India on Monday said developing countries must not be asked to continuously upgrade their climate actions, and any further measures required to meet the global goals of keeping temperature below 1.5 degree Celsius must come from the developed countries alone.
“Developed countries should aim to achieve the net zero emissions status not in 2050, but by 2030,” India’s environment minister Bhupendra Yadav said, adding that “The opportunities for ambition (of climate actions) vary across parties (countries). This, we must recognise. If not, our efforts to increase ambition from those who have very little to give will only result in inaction.”
Yadav was speaking at the first ministerial roundtable to discuss further actions that can be taken before 2030 to make deeper emission cuts. This roundtable was mooted at previous year’s climate meeting in Glasgow.
All scientific assessments suggest that the current action plans of the countries will not be able to deliver the kind of emission cuts required to keep global temperatures from rising beyond 1.5 degree Celsius from pre-industrial times.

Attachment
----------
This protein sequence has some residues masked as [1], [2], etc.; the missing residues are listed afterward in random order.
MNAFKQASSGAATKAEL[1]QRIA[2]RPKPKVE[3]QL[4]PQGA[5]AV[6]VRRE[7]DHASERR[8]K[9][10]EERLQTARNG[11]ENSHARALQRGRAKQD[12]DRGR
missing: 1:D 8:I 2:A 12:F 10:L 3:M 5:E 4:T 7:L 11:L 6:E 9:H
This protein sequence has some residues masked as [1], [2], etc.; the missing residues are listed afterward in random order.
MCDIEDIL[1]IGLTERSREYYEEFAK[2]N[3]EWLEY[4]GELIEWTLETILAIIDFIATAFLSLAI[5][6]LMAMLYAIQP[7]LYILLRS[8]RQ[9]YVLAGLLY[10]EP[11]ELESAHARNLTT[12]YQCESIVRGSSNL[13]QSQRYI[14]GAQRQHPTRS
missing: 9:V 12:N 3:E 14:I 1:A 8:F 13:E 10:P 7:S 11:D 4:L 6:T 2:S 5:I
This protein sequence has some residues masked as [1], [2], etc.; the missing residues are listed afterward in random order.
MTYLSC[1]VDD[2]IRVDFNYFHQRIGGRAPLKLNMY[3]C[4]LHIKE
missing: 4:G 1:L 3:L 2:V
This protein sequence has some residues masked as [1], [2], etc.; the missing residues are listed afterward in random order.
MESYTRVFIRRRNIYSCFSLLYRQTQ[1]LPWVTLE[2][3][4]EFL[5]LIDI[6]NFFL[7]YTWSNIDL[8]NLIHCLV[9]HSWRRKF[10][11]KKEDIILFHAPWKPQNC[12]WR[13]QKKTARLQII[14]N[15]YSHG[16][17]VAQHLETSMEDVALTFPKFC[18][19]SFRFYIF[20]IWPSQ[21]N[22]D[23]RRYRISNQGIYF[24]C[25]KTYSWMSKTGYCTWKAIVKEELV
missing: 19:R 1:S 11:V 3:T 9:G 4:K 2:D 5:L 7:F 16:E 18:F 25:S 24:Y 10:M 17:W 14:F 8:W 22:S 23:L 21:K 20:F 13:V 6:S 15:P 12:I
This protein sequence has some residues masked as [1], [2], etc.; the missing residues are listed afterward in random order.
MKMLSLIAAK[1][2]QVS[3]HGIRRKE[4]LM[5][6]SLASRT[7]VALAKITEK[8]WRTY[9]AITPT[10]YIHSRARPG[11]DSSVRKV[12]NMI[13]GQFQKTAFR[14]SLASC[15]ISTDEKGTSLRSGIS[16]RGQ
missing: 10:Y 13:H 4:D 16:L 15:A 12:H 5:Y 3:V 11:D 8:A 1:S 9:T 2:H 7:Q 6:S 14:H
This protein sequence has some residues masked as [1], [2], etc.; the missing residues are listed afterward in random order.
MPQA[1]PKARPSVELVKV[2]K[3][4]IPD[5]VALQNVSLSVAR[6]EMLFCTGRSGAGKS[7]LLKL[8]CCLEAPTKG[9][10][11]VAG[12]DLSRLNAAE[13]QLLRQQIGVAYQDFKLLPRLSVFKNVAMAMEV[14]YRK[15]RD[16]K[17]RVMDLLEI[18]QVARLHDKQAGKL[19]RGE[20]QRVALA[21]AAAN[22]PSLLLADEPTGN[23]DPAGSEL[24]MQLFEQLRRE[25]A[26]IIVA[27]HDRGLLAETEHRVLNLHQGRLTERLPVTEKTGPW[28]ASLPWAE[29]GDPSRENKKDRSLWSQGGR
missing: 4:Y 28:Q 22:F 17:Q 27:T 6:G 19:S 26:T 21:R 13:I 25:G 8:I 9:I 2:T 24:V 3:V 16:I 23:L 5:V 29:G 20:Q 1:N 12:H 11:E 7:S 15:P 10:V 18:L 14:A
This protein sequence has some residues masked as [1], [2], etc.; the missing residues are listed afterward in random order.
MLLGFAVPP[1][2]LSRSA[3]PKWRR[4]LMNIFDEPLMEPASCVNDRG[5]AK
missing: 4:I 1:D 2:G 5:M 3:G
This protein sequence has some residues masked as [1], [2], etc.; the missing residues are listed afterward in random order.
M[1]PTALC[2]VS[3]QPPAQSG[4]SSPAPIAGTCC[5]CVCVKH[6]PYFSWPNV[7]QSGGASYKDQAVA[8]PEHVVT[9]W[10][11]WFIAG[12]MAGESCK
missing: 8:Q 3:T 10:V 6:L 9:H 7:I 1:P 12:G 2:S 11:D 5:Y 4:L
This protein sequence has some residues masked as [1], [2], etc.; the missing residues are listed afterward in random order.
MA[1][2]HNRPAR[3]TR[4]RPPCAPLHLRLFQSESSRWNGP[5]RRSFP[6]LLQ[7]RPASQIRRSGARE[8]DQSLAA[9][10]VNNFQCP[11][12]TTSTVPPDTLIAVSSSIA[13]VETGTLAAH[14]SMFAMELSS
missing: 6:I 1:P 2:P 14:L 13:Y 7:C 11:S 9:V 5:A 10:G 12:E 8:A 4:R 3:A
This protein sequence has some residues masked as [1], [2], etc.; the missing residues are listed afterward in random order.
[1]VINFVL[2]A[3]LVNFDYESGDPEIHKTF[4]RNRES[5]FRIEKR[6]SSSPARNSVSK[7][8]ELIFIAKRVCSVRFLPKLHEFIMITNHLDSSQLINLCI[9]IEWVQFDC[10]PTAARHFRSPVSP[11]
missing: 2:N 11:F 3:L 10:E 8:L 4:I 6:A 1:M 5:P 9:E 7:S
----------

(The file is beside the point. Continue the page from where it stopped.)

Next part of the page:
Yadav, however, argued that this gap was mainly because of the failure of the developed countries to meet their targets in the previous decades. To compensate, developed countries should achieve a net-zero status not in 2050, but by 2030.
“The title of our roundtable itself must be understood. Pre-2030 must be clarified. How far back does pre-2030 go? In our view, pre-2030 in this sense is no different from pre-2020. It is the historical cumulative emissions before a given year that measures responsibility. So our consideration must include pre-2020 responsibility and whether those commitments had been fulfilled. It cannot begin at 2020,” Yadav argued.
“Our understanding is that the Annex-I parties have not met their pre-2020 commitments together, and several individually as well. So pre-2030 ambition must be measured in terms of whether countries are staying within their fair share of the carbon budget, taking note of both the historical period and in the future. By this scientific criterion, some developed countries must reach net zero even before 2030 and 2050 is not enough,” he said.
Yadav also reminded the developed nations that increasing ambition of climate actions would involve public involvement, and leaving everything to be accomplished by the market forces would not yield much.
Yadav also argued that it was important to target the “right sectors” for making increased emission cuts. “To target small farmers for mitigation in the name of ambition will be a serious mistake,” he said.